Philosophy & Theology Faculties Library

Below: Divinity School ceiling.

On one memorable occasion, while studying in the Radcliffe Camera, I looked up from my books and up to the heights of the rotunda. Then, as my eyes surveyed the tiered shelves filled with titles- so many of them looking extremely interesting to me- I realized that I might do well to write out names and imprints for future reading, considering my limited time at Oxford. But the other realization, while glancing among massive bookcases and cavernous chambers, was the powerful impression prompted by the sheer vastness of the libraries. It is an ocean of immeasurable volume and depth, which even the thirstiest of readers could not encompass. The sheer abundance is formidable, astonishing, and humbling. An ocean of written words.

Radcliffe Camera

During my month at Oxford, I filled dozens of pages with research notes, and have only begun to digest the experience of intimately studying Lewis’ writing. I mapped my studies in a sequence that commenced with his notebooks, followed by selections of essays, and finally a journey through collections of written correspondence. Beginning with notebooks turned out to be a good idea, acclimating my reading patterns with Lewis’ unedited writing style and his admirable eclecticism. The notebooks were filled from both ends: Lewis would start from the front cover, with project notes and idea developments, and flip the book over to thus create another “front cover” for reading lists, lesson plans, and still more idea-sketches. The notebooks amount to what appeared to me as an operatic overture, with portions of nascent melodies- tastes of motifs that evolve later. Blended in with annotated bibliographies, he wrote out biographies of classical philosophers, and essays I recognized as having read in his published works, plus a complete chapter from The Magician’s Nephew, which was part of his famous Chronicles of Narnia, written for children.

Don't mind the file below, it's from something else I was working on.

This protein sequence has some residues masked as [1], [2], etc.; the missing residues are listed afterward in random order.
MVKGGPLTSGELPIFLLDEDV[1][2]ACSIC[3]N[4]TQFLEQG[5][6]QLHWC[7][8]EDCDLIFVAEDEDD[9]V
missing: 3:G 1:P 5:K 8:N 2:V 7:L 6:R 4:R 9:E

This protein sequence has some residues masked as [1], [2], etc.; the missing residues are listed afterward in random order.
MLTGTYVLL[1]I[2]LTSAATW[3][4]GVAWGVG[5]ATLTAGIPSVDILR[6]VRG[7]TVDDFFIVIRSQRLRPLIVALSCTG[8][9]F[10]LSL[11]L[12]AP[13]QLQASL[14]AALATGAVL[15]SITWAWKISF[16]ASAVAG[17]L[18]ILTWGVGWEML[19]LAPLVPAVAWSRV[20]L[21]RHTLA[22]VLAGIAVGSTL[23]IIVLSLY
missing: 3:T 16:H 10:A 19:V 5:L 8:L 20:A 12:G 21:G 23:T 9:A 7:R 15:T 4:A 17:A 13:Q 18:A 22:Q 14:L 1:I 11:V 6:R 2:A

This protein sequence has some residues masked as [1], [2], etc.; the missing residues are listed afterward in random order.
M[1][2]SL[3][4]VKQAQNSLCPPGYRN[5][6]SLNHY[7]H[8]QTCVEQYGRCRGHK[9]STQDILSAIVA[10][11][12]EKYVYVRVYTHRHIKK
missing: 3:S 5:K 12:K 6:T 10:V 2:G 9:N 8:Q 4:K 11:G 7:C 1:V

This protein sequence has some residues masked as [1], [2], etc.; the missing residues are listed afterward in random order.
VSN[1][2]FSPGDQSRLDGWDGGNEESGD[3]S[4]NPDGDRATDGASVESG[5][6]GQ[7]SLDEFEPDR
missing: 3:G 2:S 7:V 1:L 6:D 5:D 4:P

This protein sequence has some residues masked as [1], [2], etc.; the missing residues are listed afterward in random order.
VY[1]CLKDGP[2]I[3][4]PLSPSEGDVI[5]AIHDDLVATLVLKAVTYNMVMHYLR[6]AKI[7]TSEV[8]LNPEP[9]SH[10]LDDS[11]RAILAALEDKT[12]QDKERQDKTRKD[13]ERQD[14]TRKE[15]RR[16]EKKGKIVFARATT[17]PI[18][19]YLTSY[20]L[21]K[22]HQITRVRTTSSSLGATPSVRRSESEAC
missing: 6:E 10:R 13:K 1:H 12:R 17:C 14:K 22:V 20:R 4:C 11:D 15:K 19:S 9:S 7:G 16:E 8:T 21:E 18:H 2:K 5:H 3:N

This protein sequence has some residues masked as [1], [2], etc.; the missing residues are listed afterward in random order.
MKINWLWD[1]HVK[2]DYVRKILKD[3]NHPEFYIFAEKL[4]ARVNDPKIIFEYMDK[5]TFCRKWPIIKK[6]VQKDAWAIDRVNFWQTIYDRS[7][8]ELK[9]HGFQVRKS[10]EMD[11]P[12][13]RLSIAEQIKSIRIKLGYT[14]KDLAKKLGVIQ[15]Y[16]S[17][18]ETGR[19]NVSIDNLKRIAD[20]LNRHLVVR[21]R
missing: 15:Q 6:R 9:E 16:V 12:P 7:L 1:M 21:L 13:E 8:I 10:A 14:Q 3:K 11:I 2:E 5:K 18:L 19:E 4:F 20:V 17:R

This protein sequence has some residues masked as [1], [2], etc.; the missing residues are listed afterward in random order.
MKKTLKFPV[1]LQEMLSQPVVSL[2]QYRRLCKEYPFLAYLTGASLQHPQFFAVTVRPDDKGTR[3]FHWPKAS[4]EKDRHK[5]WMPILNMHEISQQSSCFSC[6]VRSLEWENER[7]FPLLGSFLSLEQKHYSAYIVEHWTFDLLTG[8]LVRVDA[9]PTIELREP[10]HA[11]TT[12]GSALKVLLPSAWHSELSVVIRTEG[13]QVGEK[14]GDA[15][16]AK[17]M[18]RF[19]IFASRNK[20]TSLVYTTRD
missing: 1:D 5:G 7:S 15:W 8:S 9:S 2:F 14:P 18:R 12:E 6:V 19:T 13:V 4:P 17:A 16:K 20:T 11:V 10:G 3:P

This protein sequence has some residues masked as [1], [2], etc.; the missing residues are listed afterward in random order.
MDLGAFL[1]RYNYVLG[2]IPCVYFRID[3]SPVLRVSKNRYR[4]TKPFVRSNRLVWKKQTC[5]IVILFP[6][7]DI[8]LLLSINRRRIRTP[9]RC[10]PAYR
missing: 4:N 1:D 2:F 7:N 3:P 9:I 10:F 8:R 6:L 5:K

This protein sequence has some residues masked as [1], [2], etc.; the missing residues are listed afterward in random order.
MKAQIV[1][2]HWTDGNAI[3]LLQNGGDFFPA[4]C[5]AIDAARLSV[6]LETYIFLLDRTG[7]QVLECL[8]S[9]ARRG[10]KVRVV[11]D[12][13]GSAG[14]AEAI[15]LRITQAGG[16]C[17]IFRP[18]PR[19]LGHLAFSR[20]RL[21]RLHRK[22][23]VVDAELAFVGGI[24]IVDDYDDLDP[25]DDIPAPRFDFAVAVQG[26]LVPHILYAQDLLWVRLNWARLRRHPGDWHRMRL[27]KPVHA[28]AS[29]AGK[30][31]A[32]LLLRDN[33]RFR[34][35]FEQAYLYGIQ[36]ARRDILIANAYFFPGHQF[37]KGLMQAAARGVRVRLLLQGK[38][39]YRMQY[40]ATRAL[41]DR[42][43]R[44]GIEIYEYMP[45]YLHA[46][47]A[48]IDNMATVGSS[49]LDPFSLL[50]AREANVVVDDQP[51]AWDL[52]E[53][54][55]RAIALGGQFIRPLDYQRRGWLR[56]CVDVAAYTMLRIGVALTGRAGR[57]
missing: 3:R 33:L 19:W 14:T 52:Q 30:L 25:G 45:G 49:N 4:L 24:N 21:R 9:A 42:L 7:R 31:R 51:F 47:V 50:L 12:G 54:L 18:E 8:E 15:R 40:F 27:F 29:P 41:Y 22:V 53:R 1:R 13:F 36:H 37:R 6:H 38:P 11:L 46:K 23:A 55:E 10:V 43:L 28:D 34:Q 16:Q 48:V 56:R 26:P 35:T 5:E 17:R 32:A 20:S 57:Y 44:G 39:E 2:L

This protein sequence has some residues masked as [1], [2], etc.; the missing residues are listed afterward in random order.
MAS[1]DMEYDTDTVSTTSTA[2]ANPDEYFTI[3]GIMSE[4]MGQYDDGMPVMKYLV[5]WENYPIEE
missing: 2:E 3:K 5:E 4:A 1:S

From the Lewis notebooks to manuscripts of his published essays and books, I found many glimpses of the author’s productive mind. He wrote about the subjects he taught, the literary works of the medieval and Renaissance eras. He also wrote prolifically about the ideas that most interested him, and there I saw the philosopher within the provocative author. The manuscript reading room staff did permit me to carry in my own Bible, and very gratefully I made notes in it from Lewis’ insights. Now the words remain together with me.

At this early stage of personal response to these intense studies, impressions of discoveries come to mind. C. S. Lewis likely did not anticipate that his notebooks would be analyzed, let alone in the 21st century, alongside the manuscripts of the authors whose oeuvres he studied himself and taught to his students across town at Magdalen College. The boxes and boxes of carefully preserved manuscripts reminded me of a description that post-dates Lewis’ life: multitasking. He received (through his prodigious correspondence, as well as with his many friendships) ideas and themes, and he produced ideas and themes. It is immensely inspiring.